We’ve been to the wonderful Moorten Botanical Garden twice. Our first visit to Moorten was on our wildflowerpalooza trip. We left Lake Elsinore headed to Palm Springs for lunch, a picture with the Sonny Bono statue and a quick visit to see the cacti on our way to Borrego Springs. We had heard from other parents in SF that Palm Springs was trashy and dangerous. I’m not sure what planet they lived on because we LOVE Palm Springs. So much we went back for Zoe’s winter break for five nights. We stayed at Caliente Tropics literally .2 miles from Moorten, it was cheap, clean, had a great heated pool and excellent happy hour appetizer deals we called dinner a couple of nights at the on site tiki bar. Our motel neighbors looked like they walked off The Big Lebowski set. They smoked on the balcony overlooking the pool in their bathrobes and appeared to be The Dude’s long lost cousins. If you want to feel fancy and hip Ace is only .2 miles from Caliente. I think you can even pay a day fee to hang out by their pool, but I felt like a big dork just checking out the lobby and looking at the pool through the fence.
I have no idea what most of these cacti are thanks to my subpar picture management over the past eight years. I used to be so good about taking pictures of every plant label. I dutifully edited and uploaded them right away with nice labels and tags that I would double check on google for spelling. We only had so many SD cards back then instead of the infinite cloud they magically go to now, so it forced you to go through stuff. I’m hoping to start that insanity back up in Wisconsin, because it’s how I learned quite a few plant names.
Anyways Moorten is so damn cool. Here’s a little information about the history from their about page:
“Clark Moorten, the rugged, engaging second-generation host, oversees the garden and greets, at times, more than 200 guests per day. He explains his passion for cactus plants with an amused grin. “I was born with stickers in my butt,” he says. “My parents needed workers and I’m an only child. I must’ve been a good worker.”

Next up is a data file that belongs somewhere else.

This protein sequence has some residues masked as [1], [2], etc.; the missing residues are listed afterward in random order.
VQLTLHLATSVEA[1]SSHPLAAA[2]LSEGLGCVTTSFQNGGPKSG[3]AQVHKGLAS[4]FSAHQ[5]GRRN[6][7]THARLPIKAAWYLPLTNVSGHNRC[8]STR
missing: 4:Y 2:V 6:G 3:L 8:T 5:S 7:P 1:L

Moorten Botanical Garden possesses an equally colorful history. It was created by Clark’s parents, Chester “Cactus Slim” Moorten and his wife, Patricia. Cactus Slim was an original Keystone Cop and a stand-in for Howard Hughes. He developed tuberculosis on a film set and recovered in Cottonwood Springs, near Joshua Tree, where he panned for gold and collected beautiful cactuses. He learned mining was hard work and selling prickly plants paid better.”
“In search of more customers, Chester came to Palm Springs in 1938, met Patricia, who also had an interest in succulents, and they bought the property, which became Moorten Botanical Garden, from renowned nature and desert photographer Stephen Willard.
Together the couple expanded Chester’s business to include landscape design and were soon hired by such luminaries as Walt Disney, Red Skelton, Jimmy Van Heusen, Frank Sinatra, and Bing Crosby to create backyards at their desert homes. Walt even tapped the duo to curate the foliage for Frontierland at his soon-to-be-built Disneyland Resort in Anaheim, CA.”
Chester was the OG when it comes to drought tolerant plant design way back before Disneyland was even built. It’s hotter than hell during summer being in a desert and all, so cactus and succulents were really the way to go. I’ve always admired Southern California for hopping on the drought tolerant plant wagon faster than up north. It’s hotter down there, but it doesn’t rain in the summer time anywhere in California which is great for picnic plans, but not so much for water loving landscape plants. Most everything you see growing in California yards is only doing so because of an irrigation system or dedicated hand-waterer. The fog drip on the coast can sustain quite a bit of life including pampas grass, but several miles inland and it’s a different story. I just read an interesting article about farmers in California switching to less thirsty crops today.
It’s not all cacti here, there’s a wonderful path that leads you around the wide world of plants.
“Spend an hour exploring over a dozen arid biomes, such as the Baja California Peninsula, the South African-Succulent Karoo, the Mojave Desert and Mexico-Gran Desierto de Altar. Not limited to cacti, the gardens also display agave, bombax, and South African aloe plants. An interesting collection of rocks, crystals, fossils and gold-mining relics break up the flora and enhance the desert themes.”
Hooray for one dollar cacti at the great little nursery connected to the gardens! They even have tweezers to pull them out, so you can make your own variety packs without getting stabbed. Tons of succulents to choose from as well. If you’re ever in Palm Springs make sure you visit this affordable, cool little piece of cacti history.